Electric Power Assist Steering
Many late-model vehicles have EPAS Electronic Power Assist Steering systems. They use an electric motor instead of a pump and hydraulic pressure to provide power steering assist. The EPAS control module uses inputs from steering and speed sensors to adjust the direction and amount of assist.
The motor is located on the column or the rack and pinion gear. An electromechanical unit is entirely electric, and no hydraulic fluid is required. An electrohydraulic unit has a motor that drives a pump. The belt-driven pump associated with a typical hydraulic power steering system is omitted. The alternator provides the voltage required for operation instead of the crankshaft. It's economical, offering higher fuel mileage.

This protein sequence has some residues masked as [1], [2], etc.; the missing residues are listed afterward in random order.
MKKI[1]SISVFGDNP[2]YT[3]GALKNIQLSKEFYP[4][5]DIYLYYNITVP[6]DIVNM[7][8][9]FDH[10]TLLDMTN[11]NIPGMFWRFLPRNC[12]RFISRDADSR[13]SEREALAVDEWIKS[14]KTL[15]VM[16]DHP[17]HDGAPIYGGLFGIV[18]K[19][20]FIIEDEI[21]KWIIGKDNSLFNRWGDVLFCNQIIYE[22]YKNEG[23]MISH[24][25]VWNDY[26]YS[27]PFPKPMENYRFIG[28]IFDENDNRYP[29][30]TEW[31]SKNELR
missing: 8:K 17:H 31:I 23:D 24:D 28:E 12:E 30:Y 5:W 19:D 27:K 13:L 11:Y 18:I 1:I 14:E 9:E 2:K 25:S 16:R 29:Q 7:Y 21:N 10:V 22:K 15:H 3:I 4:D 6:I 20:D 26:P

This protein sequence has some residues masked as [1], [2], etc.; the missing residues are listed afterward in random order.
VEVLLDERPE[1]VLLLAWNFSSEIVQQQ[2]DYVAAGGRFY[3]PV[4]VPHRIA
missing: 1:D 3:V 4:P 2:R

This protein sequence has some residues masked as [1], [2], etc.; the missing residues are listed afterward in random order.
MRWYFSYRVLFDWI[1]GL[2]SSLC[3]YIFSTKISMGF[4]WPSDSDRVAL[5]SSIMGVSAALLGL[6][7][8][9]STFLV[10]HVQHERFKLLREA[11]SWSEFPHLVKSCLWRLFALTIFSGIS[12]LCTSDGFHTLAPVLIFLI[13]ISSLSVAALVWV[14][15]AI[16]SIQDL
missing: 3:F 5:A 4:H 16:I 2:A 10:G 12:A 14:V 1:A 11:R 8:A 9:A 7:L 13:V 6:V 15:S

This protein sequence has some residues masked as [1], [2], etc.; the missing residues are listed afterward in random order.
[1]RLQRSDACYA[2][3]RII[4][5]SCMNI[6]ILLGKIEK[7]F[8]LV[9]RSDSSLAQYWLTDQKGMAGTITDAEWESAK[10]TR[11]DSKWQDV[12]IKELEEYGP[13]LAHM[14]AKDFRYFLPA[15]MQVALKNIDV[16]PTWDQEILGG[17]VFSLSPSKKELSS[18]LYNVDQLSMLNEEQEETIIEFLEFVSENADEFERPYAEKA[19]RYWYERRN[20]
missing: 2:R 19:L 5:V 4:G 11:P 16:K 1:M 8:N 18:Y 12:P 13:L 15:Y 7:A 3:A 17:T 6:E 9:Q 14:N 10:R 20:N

Motor operation is controlled by a control module that may be dedicated or combined into a single unit with the suspension module. It receives input from the steering wheel torque and angle sensors indicating the speed and effort required to turn the wheel. This and vehicle speed sensor input are used to control the motor.
Voltage is increased during parking maneuvers and slow speed operation and decreased, reducing assist and providing a tighter feel approaching highway speeds. While test driving a vehicle with EPAS, the steering should feel progressively tighter as vehicle speed increases.